[Originally posted on 26 August, 2008]
Okay, let’s start with a joke.
A man goes to the doctor, doctor tells him he has cancer. The man is obviously quite miffed about this, but goes on to take the usual treatment; chemo, radio etc. After months and months of therapy he finally is given the all clear and goes out to celebrate. He does what any man would do and goes down his local for a few pints with his mates.
At the end of the night he walks home and gets run over by a car. Life’s a bitch, ain’t it?
That is a fairly basic example of an ironic joke, or of black humour. Not uproariously funny, but you get the idea. It could quite easily be used in a rather edgy sketch show.
Now, what if I told you that’s a real story?
The man was called Barrie Neville, he was 59, a father of one and he died last year.
Not so funny now.
Or is it? I read this in the papers today and it still raised a smirk around the office. It seems the sheer irony of this man’s appalling luck overrides any sense of tragedy and compassion, and that got me thinking about the nature of laughter.
Quite a lot of the time, laughter is cruel. I spent a good amount of last weekend telling some pretty sick jokes at Reading Festival.
I think this one from Jimmy Carr gets the tone across best:
Q: What is worse than finding a worm in your apple?
So often the funniest jokes are the cruellest, we skirt around topics that are taboo and have to judge what is funny and what is just plain offensive. It’s the best way to get people to laugh: by challenging their standards or making them confront the scariest things in the world and conquer them by laughing about them. Jokes just aren’t as potent when you play it safe. What’s the funniest inoffensive joke you can tell? I bet it’s not that great…
Henri Bergson once said that “laughter has no greater foe than emotion” and I think that is spot on. The story above is less funny when you can attach a name to it; give it a face, and a grieving family. The details make it all the more real, all the more painful.
The same works with celebrity jokes, we laugh about them because we disassociate ourselves from the victim. They lead a privileged life, so they are fair game for cruel jokes. To quote a friend of mine:
“Apparently Jade Goody’s got cancer. All I need now is for Amy Winehouse to catch AIDS and my life is complete!”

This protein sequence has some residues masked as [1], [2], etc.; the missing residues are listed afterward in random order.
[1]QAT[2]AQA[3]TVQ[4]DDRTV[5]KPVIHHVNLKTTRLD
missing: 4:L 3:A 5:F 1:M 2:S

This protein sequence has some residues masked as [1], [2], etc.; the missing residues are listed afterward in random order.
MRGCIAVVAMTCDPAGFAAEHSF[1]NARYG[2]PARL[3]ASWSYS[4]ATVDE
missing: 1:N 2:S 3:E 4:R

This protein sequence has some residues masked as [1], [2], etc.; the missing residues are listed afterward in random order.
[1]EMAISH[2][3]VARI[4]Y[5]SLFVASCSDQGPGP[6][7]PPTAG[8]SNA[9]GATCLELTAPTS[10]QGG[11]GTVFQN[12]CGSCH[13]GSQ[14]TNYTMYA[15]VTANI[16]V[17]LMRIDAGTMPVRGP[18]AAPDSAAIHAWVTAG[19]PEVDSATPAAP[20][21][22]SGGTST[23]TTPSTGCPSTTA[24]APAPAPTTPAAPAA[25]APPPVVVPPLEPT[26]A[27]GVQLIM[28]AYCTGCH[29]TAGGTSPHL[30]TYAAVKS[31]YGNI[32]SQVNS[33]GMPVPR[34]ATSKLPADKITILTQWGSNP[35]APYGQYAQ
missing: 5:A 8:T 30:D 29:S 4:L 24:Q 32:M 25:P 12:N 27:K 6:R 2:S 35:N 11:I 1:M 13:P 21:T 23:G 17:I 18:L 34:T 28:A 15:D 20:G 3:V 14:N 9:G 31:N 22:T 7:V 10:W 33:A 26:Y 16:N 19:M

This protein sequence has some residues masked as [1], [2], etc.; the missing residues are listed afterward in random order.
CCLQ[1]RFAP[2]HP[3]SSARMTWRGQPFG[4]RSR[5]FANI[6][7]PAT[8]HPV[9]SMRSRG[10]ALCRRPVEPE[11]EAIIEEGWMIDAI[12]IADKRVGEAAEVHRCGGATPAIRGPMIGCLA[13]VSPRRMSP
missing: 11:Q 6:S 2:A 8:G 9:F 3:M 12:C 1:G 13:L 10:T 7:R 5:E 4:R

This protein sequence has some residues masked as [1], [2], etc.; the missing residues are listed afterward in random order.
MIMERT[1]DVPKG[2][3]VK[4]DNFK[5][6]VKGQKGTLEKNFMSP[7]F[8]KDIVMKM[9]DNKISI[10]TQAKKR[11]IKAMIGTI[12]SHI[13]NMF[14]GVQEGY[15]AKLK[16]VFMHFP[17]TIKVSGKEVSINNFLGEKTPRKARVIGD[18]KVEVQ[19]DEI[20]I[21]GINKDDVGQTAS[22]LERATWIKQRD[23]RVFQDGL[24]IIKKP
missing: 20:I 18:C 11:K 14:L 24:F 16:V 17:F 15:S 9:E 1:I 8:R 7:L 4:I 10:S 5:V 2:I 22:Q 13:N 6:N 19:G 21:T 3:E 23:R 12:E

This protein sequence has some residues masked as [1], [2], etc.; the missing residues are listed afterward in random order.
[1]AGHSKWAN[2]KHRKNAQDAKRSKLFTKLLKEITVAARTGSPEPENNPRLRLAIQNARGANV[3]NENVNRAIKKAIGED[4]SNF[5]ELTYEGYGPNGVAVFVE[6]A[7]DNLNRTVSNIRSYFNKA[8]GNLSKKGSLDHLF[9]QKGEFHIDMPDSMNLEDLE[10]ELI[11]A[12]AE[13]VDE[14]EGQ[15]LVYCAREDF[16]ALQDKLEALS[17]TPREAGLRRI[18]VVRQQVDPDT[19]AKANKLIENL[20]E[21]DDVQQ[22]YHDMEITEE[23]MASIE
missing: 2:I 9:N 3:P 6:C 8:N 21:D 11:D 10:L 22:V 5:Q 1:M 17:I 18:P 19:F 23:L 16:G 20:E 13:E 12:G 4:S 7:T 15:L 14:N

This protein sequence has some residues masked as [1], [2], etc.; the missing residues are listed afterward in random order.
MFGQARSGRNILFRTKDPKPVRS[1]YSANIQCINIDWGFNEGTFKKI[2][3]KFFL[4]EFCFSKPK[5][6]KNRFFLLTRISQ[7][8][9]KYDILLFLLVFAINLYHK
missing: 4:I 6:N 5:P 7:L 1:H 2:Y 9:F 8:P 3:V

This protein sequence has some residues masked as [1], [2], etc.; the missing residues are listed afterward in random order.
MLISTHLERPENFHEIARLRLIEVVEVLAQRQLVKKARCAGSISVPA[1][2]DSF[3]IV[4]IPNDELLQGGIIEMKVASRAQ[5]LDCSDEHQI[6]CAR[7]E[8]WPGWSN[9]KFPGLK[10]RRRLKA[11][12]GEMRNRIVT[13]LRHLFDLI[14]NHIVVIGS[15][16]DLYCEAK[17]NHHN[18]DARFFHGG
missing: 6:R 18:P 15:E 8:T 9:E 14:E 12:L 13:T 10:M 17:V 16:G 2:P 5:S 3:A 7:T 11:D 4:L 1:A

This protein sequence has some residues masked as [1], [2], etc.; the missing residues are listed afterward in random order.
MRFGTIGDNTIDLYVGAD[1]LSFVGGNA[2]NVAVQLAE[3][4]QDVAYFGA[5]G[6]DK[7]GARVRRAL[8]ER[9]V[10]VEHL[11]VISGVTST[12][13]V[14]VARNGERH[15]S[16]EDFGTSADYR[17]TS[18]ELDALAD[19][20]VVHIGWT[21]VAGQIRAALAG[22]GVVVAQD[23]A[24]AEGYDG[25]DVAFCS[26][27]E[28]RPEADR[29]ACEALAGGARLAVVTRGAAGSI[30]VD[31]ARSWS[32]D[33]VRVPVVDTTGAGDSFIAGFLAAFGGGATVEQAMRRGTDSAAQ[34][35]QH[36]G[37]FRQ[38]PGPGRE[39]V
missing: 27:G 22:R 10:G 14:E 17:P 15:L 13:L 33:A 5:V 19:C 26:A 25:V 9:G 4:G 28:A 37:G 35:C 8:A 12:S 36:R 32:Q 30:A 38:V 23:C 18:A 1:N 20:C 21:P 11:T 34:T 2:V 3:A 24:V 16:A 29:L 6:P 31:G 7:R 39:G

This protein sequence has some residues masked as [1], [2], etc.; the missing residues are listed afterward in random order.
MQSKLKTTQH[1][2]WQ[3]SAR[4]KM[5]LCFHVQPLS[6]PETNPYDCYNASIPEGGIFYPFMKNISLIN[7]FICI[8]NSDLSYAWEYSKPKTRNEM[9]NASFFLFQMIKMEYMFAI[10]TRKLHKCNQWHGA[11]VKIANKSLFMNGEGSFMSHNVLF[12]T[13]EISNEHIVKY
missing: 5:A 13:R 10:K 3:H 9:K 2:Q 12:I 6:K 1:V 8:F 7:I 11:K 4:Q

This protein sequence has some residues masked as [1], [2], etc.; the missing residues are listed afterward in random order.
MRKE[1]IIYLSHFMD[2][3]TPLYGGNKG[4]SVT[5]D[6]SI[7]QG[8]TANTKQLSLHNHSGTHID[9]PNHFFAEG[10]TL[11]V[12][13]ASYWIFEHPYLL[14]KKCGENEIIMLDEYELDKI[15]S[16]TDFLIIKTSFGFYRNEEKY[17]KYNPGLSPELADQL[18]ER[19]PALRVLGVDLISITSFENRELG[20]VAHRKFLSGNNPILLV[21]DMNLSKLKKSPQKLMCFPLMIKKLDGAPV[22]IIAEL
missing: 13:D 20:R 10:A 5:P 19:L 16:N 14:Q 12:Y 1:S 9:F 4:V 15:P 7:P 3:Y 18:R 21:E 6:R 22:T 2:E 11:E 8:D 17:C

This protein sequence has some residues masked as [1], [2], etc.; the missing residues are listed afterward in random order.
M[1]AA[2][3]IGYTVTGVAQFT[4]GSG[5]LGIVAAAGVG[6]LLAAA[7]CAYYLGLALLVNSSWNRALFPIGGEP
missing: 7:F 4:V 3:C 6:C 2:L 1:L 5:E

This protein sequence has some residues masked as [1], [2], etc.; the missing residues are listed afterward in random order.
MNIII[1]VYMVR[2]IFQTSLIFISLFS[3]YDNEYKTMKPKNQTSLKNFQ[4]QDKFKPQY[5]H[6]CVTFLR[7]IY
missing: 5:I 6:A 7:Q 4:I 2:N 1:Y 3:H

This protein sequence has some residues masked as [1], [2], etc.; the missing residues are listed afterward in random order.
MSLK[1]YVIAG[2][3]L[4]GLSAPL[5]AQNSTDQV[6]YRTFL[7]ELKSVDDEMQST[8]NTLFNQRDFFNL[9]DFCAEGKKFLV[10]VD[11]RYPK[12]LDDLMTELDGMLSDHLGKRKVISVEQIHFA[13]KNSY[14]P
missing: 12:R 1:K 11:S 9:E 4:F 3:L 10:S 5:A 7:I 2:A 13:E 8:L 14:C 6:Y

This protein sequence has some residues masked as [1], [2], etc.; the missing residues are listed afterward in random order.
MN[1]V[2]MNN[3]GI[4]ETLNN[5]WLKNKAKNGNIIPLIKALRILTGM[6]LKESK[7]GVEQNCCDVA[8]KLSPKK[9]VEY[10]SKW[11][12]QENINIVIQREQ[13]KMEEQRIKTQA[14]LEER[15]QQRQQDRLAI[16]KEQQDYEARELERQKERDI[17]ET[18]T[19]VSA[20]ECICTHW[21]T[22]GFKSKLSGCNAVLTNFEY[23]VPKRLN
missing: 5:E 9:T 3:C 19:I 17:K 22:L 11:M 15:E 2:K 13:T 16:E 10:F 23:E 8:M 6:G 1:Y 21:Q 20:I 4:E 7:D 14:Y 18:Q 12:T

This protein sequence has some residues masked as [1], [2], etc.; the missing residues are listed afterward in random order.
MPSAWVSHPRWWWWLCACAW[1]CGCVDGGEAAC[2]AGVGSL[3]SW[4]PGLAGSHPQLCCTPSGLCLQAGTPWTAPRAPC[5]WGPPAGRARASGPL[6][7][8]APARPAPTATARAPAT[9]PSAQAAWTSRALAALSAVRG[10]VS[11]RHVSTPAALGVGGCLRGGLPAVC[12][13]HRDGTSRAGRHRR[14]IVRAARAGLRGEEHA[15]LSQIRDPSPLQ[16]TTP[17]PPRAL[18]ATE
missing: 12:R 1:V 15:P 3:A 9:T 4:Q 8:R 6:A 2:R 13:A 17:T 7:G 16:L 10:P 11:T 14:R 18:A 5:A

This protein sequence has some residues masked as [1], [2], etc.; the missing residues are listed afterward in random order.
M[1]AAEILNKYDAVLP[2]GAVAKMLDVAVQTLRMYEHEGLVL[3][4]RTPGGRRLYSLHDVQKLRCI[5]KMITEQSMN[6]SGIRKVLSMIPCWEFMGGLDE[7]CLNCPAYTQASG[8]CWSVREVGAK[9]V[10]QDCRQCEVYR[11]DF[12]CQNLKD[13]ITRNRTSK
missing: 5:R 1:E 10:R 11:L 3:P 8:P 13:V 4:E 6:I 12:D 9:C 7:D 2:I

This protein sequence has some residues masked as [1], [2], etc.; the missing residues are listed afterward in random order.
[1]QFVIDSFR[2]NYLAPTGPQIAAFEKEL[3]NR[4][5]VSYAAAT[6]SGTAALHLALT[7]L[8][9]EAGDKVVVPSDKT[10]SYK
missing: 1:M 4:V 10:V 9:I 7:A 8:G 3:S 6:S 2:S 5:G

Now, I find that funny. If my friend was talking about someone I know, then I’d probably hit him, but since we are so distanced from Jade Goody, we smirk and think: “That’s what you get for getting rich and famous without having any talent, you pig-faced bitch.”
Maybe that’s a bit harsh, but you see where I’m coming from.
But take our man with cancer – there is no moral to his story. The car that hit him wasn’t speeding; the driver wasn’t drunk, so there’s no scope for The Daily Mail to have a rant about how Britain is full of binge-drinkers and hooligans who need to be rounded up and shot. The simple truth is that the car’s brakes failed. It was just, quite simply, a very unfortunate accident.
The irony could not be more acute here, so part of us laughs, and there’s no reason why we shouldn’t. These things have a way of coming round and biting you in the arse, though. One day the joke will be on us, to some extent, and when it is, the best thing to do is to see the funny side and take solace in the fact that someone else is laughing just a little bit.
Now Playing: The Smiths – That Joke Isn’t Funny Anymore
UPDATE – 26/11/08
Today I spotted a joke that made my jaw drop.
I’m not going to try and moralise, this is the kind of ‘edgy’ joke which many would secretly find funny without considering themselves to be racist. If someone told this joke down the pub, would you criticise them for it?
118 118 took a risk by putting this in their joke text system, and it backfired spectacularly. In this case the context of a joke is crucial, and you have to admit they have crossed the line. I hardly think the two young Asians who read it found it funny at all.
There is a place for racism in humour; when it serves to ridicule the mindset which brings about such judgements. But 118 118’s gaffe simply perpetuates an existing mindset and further entrenches the imperialist idea that Britain is only for white Caucasians.